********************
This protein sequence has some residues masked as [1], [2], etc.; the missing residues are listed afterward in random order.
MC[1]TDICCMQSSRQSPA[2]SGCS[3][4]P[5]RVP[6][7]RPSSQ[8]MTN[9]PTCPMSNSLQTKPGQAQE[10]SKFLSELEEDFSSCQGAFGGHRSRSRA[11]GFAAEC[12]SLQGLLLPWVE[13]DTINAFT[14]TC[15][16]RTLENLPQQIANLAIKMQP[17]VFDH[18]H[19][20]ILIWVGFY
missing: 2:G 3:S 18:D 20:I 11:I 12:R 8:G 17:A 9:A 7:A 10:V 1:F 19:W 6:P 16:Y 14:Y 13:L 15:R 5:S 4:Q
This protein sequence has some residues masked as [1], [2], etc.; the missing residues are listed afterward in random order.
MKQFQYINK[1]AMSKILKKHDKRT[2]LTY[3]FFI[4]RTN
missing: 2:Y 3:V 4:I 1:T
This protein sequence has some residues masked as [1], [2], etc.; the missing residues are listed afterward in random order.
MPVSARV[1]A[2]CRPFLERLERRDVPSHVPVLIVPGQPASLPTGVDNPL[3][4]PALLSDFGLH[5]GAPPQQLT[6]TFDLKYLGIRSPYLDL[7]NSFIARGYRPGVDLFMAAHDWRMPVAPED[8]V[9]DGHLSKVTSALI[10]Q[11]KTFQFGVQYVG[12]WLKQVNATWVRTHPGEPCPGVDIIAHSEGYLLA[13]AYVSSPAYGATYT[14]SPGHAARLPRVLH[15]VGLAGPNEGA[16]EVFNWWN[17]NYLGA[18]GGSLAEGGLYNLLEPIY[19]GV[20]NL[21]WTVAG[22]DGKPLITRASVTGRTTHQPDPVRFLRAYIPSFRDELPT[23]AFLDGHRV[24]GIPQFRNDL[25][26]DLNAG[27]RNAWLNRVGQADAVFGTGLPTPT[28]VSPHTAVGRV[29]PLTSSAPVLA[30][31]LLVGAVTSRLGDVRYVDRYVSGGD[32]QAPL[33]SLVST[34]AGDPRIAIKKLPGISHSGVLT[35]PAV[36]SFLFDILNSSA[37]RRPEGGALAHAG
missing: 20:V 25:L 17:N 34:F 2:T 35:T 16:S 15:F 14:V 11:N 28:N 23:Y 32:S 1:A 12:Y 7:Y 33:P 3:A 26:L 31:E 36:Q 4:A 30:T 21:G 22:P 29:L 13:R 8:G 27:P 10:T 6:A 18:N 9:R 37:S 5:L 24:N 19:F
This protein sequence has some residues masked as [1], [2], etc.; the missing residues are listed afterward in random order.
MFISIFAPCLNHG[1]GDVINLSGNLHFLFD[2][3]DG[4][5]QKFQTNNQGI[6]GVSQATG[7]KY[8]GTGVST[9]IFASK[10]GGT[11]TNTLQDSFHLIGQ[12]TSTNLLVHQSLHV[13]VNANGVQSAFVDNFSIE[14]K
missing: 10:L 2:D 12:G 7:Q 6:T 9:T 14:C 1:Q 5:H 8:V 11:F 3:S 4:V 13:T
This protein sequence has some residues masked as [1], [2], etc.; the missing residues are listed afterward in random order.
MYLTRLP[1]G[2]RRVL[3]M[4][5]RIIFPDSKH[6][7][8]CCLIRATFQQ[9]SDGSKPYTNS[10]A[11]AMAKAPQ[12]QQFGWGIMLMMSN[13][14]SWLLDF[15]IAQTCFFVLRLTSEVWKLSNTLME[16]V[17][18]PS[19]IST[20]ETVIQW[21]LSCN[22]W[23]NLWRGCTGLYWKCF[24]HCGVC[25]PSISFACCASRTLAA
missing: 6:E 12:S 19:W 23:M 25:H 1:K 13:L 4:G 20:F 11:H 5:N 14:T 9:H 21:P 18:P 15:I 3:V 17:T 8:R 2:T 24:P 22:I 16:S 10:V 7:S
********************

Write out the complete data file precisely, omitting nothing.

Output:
This protein sequence has some residues masked as [1], [2], etc.; the missing residues are listed afterward in random order.
MC[1]TDICCMQSSRQSPA[2]SGCS[3][4]P[5]RVP[6][7]RPSSQ[8]MTN[9]PTCPMSNSLQTKPGQAQE[10]SKFLSELEEDFSSCQGAFGGHRSRSRA[11]GFAAEC[12]SLQGLLLPWVE[13]DTINAFT[14]TC[15][16]RTLENLPQQIANLAIKMQP[17]VFDH[18]H[19][20]ILIWVGFY
missing: 2:G 3:S 18:D 20:I 11:I 12:R 8:G 17:A 9:A 7:A 10:V 1:F 19:W 6:P 16:Y 14:Y 13:L 15:R 5:S 4:Q
This protein sequence has some residues masked as [1], [2], etc.; the missing residues are listed afterward in random order.
MKQFQYINK[1]AMSKILKKHDKRT[2]LTY[3]FFI[4]RTN
missing: 2:Y 3:V 4:I 1:T
This protein sequence has some residues masked as [1], [2], etc.; the missing residues are listed afterward in random order.
MPVSARV[1]A[2]CRPFLERLERRDVPSHVPVLIVPGQPASLPTGVDNPL[3][4]PALLSDFGLH[5]GAPPQQLT[6]TFDLKYLGIRSPYLDL[7]NSFIARGYRPGVDLFMAAHDWRMPVAPED[8]V[9]DGHLSKVTSALI[10]Q[11]KTFQFGVQYVG[12]WLKQVNATWVRTHPGEPCPGVDIIAHSEGYLLA[13]AYVSSPAYGATYT[14]SPGHAARLPRVLH[15]VGLAGPNEGA[16]EVFNWWN[17]NYLGA[18]GGSLAEGGLYNLLEPIY[19]GV[20]NL[21]WTVAG[22]DGKPLITRASVTGRTTHQPDPVRFLRAYIPSFRDELPT[23]AFLDGHRV[24]GIPQFRNDL[25][26]DLNAG[27]RNAWLNRVGQADAVFGTGLPTPT[28]VSPHTAVGRV[29]PLTSSAPVLA[30][31]LLVGAVTSRLGDVRYVDRYVSGGD[32]QAPL[33]SLVST[34]AGDPRIAIKKLPGISHSGVLT[35]PAV[36]SFLFDILNSSA[37]RRPEGGALAHAG
missing: 20:V 25:L 17:N 34:F 2:T 35:T 16:S 15:F 14:V 11:N 28:N 23:Y 32:S 1:A 12:Y 7:Y 33:P 3:A 26:L 31:E 36:Q 4:A 30:T 21:G 22:P 29:L 13:R 8:G 27:P 10:T 6:A 18:N 9:R 37:S 5:L 24:N 19:F
This protein sequence has some residues masked as [1], [2], etc.; the missing residues are listed afterward in random order.
MFISIFAPCLNHG[1]GDVINLSGNLHFLFD[2][3]DG[4][5]QKFQTNNQGI[6]GVSQATG[7]KY[8]GTGVST[9]IFASK[10]GGT[11]TNTLQDSFHLIGQ[12]TSTNLLVHQSLHV[13]VNANGVQSAFVDNFSIE[14]K
missing: 10:L 2:D 12:G 7:Q 6:T 9:T 14:C 1:Q 5:H 8:V 11:F 3:S 4:V 13:T
This protein sequence has some residues masked as [1], [2], etc.; the missing residues are listed afterward in random order.
MYLTRLP[1]G[2]RRVL[3]M[4][5]RIIFPDSKH[6][7][8]CCLIRATFQQ[9]SDGSKPYTNS[10]A[11]AMAKAPQ[12]QQFGWGIMLMMSN[13][14]SWLLDF[15]IAQTCFFVLRLTSEVWKLSNTLME[16]V[17][18]PS[19]IST[20]ETVIQW[21]LSCN[22]W[23]NLWRGCTGLYWKCF[24]HCGVC[25]PSISFACCASRTLAA
missing: 6:E 12:S 19:W 23:M 25:H 1:K 13:L 4:G 20:F 11:H 5:N 14:T 9:H 21:P 18:P 15:I 3:V 17:T 8:R 2:T 24:P 22:I 16:S 10:V 7:S